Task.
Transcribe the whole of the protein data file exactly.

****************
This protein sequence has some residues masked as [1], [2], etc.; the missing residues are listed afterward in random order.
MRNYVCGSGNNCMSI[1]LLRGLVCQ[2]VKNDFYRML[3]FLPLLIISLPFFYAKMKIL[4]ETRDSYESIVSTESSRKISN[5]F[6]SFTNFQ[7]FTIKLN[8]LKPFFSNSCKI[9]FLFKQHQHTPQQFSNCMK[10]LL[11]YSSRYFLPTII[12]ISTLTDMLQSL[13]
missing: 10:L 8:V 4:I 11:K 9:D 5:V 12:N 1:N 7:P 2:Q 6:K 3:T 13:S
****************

This protein sequence has some residues masked as [1], [2], etc.; the missing residues are listed afterward in random order.
MRNYVCGSGNNCMSI[1]LLRGLVCQ[2]VKNDFYRML[3]FLPLLIISLPFFYAKMKIL[4]ETRDSYESIVSTESSRKISN[5]F[6]SFTNFQ[7]FTIKLN[8]LKPFFSNSCKI[9]FLFKQHQHTPQQFSNCMK[10]LL[11]YSSRYFLPTII[12]ISTLTDMLQSL[13]
missing: 10:L 8:V 4:I 11:K 9:D 5:V 12:N 1:N 7:P 2:Q 6:K 3:T 13:S